On Jan. 28, 1935, 13-year-old Erich Oppenheim stood before the congregation of his synagogue in the German town of Nentershausen on the day of his bar mitzvah and for the first time publicly read from the Torah.
The next day, he and a younger brother boarded a ship for America to escape Nazi persecution, never to see their parents and two other brothers again.
"Our father settled us in our cabin, blessed us for the last time and left," said a tearful Oppenheim, now 79. "I recall feeling sort of numb and lost."
Oppenheim was one of about 1,000 children clandestinely brought out of wartime Europe to America, where they lived with Jewish foster families. Their stories have largely gone untold, until now.
For the last year, Iris Posner, of Silver Spring, has been documenting the stories of the children and the people who facilitated their rescue. Six million Jews - 1.5 million of them children - died at the hands of the Nazis. Posner's interest was piqued by the Academy Award winning-documentary "Into the Arms of Strangers: Stories of the Kindertransport," which recounts the rescue of more than 10,000 children to Great Britain.
"That prompted me to ask the question, 'What was the American response?'" said Posner, who has worked as researcher for the National Institutes of Health.
She discovered that 1,000 children were brought into this country between 1934 and 1945 by Jewish relief agencies and found only one book that described it. The campaign was carried on quietly, with the children arriving here mostly in groups of less than 10, for fear that an isolationist and anti-Semitic backlash would bring it to a halt.
"You will not find it in American history books and not in the Holocaust museums," she said. "It is our aim to put it into the history books and into the Holocaust museums."
Posner, along with fellow researcher Lenore Moskowitz, formed One Thousand Children Inc., a nonprofit corporation dedicated to identifying and locating the refugee children - now in their 70s and 80s - and documenting their journeys. Eventually, she hopes to stage a national reunion.
To commemorate Yom Hashoah, the Jewish community's annual remembrance of the Holocaust, five of the one-time child refugees gathered Wednesday to tell their stories at a first-of-its-kind service at Moses Montefiore Anshe Emunah-Liberty Jewish Center, a synagogue in Greenspring.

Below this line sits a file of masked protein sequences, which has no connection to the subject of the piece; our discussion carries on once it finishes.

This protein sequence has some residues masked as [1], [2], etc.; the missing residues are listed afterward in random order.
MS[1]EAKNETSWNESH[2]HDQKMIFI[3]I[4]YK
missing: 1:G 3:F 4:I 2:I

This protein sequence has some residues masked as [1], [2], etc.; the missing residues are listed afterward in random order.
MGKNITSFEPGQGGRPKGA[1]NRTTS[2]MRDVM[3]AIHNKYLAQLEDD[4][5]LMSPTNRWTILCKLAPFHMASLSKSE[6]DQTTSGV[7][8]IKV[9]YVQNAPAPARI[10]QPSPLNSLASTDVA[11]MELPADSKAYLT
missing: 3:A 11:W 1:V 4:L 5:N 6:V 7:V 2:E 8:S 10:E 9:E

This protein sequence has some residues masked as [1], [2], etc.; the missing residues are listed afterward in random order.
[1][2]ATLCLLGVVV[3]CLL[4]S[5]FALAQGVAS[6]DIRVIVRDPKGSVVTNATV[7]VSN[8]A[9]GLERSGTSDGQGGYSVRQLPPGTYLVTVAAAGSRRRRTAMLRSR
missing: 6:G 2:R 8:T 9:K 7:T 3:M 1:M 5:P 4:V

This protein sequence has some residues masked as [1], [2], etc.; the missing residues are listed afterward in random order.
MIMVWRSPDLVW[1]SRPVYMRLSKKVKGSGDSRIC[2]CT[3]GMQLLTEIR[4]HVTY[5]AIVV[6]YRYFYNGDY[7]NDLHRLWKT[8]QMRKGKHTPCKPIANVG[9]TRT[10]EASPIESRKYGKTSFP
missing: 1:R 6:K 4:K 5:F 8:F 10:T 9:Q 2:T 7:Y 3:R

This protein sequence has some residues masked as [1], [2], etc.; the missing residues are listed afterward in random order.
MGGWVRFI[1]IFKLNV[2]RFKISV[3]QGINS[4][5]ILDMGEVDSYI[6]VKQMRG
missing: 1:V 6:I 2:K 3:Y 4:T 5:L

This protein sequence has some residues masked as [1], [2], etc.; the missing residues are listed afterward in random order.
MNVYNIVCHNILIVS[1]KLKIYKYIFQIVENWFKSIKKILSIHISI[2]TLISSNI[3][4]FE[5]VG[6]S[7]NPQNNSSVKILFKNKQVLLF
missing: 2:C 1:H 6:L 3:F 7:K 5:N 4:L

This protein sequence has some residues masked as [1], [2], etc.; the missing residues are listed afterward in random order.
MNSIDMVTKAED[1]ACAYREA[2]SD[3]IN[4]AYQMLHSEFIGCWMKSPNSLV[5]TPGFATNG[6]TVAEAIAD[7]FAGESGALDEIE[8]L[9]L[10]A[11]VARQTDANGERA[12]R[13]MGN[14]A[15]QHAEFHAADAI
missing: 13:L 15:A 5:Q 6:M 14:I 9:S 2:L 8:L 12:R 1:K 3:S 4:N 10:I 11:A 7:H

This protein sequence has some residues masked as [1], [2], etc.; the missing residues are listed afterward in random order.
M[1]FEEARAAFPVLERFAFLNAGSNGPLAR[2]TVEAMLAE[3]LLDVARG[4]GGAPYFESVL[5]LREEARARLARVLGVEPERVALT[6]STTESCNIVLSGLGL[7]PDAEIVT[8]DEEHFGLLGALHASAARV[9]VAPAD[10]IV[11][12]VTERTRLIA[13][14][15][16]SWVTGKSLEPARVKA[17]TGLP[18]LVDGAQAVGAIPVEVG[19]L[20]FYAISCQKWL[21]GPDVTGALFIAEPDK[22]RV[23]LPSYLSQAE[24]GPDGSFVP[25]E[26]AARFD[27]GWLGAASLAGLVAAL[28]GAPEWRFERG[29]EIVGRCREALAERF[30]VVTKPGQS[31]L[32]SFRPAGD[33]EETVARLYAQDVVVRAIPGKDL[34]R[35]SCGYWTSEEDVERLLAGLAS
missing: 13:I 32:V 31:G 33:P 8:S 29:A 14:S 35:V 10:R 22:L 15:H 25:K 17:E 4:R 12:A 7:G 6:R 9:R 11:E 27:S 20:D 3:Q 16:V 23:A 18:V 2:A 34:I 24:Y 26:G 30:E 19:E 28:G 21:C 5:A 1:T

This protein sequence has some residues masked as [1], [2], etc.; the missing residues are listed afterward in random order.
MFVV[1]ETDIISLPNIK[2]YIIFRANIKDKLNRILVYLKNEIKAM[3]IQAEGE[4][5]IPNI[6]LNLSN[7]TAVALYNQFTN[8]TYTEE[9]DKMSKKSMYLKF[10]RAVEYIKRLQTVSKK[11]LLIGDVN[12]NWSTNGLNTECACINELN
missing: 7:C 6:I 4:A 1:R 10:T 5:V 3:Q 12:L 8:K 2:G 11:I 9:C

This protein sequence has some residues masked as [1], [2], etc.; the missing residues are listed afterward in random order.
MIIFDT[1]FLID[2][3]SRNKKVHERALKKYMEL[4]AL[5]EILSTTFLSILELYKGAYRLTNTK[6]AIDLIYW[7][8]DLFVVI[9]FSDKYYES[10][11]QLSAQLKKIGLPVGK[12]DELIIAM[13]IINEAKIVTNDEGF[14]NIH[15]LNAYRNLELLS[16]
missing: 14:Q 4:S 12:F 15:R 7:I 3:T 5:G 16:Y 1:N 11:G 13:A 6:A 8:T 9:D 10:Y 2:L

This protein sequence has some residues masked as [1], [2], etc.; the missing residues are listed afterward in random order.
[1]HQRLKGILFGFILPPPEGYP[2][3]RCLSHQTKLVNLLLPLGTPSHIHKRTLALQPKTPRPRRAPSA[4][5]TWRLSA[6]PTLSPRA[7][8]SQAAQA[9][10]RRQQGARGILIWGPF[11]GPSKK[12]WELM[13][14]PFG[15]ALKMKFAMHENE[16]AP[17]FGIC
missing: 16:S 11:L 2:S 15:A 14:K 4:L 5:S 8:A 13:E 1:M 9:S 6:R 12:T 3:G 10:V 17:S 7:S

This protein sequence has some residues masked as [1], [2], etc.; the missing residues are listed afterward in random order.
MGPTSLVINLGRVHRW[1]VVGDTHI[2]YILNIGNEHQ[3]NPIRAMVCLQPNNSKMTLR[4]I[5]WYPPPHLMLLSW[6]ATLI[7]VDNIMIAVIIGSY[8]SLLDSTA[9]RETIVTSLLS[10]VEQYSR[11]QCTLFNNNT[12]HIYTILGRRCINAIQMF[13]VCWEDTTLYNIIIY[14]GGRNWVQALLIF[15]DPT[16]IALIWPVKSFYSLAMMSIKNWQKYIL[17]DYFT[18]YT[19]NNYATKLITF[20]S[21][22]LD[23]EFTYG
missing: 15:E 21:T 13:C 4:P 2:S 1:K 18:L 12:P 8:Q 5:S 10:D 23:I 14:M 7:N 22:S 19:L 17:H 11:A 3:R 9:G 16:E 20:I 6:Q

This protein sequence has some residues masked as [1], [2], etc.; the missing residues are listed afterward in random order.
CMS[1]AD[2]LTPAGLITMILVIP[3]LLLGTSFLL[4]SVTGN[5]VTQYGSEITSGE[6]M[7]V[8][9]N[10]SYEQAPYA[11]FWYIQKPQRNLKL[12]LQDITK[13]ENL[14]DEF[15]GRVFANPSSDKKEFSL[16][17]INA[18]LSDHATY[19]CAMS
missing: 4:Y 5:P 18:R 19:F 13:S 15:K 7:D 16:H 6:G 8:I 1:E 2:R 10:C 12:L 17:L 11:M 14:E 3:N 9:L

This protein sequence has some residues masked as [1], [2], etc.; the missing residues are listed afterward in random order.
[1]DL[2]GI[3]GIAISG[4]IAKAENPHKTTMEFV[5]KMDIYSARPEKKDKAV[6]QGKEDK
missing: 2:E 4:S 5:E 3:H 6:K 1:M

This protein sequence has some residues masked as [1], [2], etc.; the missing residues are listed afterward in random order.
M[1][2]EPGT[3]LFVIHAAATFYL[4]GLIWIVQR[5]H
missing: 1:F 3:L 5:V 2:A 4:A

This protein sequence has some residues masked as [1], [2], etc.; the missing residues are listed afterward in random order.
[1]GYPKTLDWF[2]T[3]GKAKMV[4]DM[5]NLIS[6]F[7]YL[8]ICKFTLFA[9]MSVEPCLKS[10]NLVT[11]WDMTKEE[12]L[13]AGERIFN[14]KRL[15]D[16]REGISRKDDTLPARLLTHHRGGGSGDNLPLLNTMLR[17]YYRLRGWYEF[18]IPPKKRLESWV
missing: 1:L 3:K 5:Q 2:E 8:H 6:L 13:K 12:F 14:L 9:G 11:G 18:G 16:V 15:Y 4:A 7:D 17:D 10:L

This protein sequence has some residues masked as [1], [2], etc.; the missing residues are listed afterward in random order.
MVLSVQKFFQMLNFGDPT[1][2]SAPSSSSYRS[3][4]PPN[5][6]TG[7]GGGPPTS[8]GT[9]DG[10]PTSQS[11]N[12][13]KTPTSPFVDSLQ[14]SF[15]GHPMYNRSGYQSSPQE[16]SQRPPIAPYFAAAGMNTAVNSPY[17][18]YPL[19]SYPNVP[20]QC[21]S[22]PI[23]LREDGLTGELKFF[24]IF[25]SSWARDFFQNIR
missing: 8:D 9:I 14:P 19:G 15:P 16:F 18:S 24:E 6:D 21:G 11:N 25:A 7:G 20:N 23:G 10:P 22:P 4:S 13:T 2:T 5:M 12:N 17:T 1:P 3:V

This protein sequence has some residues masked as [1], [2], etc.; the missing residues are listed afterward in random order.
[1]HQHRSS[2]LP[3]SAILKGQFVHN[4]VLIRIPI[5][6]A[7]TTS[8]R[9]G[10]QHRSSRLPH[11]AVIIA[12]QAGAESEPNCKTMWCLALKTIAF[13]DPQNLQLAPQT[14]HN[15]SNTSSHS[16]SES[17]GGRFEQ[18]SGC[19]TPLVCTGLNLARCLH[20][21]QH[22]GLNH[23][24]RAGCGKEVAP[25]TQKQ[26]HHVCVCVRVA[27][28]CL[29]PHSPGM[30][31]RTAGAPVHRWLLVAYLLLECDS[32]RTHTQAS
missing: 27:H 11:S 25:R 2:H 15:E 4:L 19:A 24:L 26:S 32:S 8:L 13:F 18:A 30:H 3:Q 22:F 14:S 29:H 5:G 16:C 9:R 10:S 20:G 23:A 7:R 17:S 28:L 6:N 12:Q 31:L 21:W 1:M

Erika Danty, who now lives in Arlington, Va., left Germany at age 12 and settled with a family in New York. "My experience does not contain the deep pain and grief so many of our survivors endured, because I was one of the fortunate to be one of the children of the kindertransport," she said.
Still, her family suffered. Her father had lost his job as a traveling salesman and then was diagnosed with cancer. He died in 1934. The situation in Freiburg deteriorated to such a degree that when her family saw an ad in a newspaper about foster family adoption in America, Danty applied and was accepted.
"Little did I know this ad would save me from the agony of the concentration camps and possible death," Danty said. "My mother was glad I was accepted but found it a hardship to let me go."
Michel Margosis was born in Belgium, but when it was attacked, his family fled to France where they hid at a farm in Marseille. When the Nazis seized France, they moved on to Spain. Margosis came to the United States in 1943 and was eventually reunited with his parents here.
"I just wanted to say 'thank you' to this country for being so good and so generous to me," said Margosis, of Springfield, Va.
Trudy Turkel was 14 and living in Germany when her parents arranged for her to join the kindertransport. She traveled with a tennis racket, so if asked, she could say she was on holiday. Turkel boarded the S. S. Hamberg in October 1938 with eight other children, all of whom were seasick during the voyage on rough seas.
"Except for me," Turkel said. "I had a grand time."
She recalls sailing into New York Harbor.
"There was nothing more thrilling in the morning than seeing that Statue of Liberty there," said Turkel, now of Ellicott City. "To this day, when I see it, I remember the day I arrived."
Thea Lindauer also remembers the transport as a happy time, despite being separated from her family. She left Germany in 1934, arriving in the United States on Thanksgiving Day.
"All I could think was, 'Oh, boy! I'll go to the United States, and I'll be in Hollywood!" she said.
Lindauer was put on a train and taken to Illinois, where she was greeted by a doctor and his wife, who had a brand new Shirley Temple doll for her. She liked her foster family so much that she remained with them, even after her family arrived from Germany.
Years later, Lindauer, now of Annapolis, admitted to feeling some guilt over her good fortune at having escaped the fate of the children who died and those who suffered in the concentration camps.
"For a long time, it made it uncomfortable," she said. "Why wasn't I punished? Why didn't I have to go through that? I wasn't any more religious."
For that reason, "I have dedicated my life to making it easier for people," she said.
Of the five Oppenheim children, three escaped Germany through the kindertransport programs - Erich came to America with his brother Manfred. Their sister Berta, now of Baltimore, was taken to England.
But Erich Oppenheim felt anguish over the years. He recalls that he began receiving letters from his parents in 1938, three years after he arrived in America.
"They were urging us to find someone to put up bond to bring them over," he said. "We could not find anyone. It was so upsetting to be so powerless.
"After 1941, the letters stopped," he said.
It would be nearly a quarter century before he could bring himself to recite kaddish, the Jewish prayer for the dead, for his parents.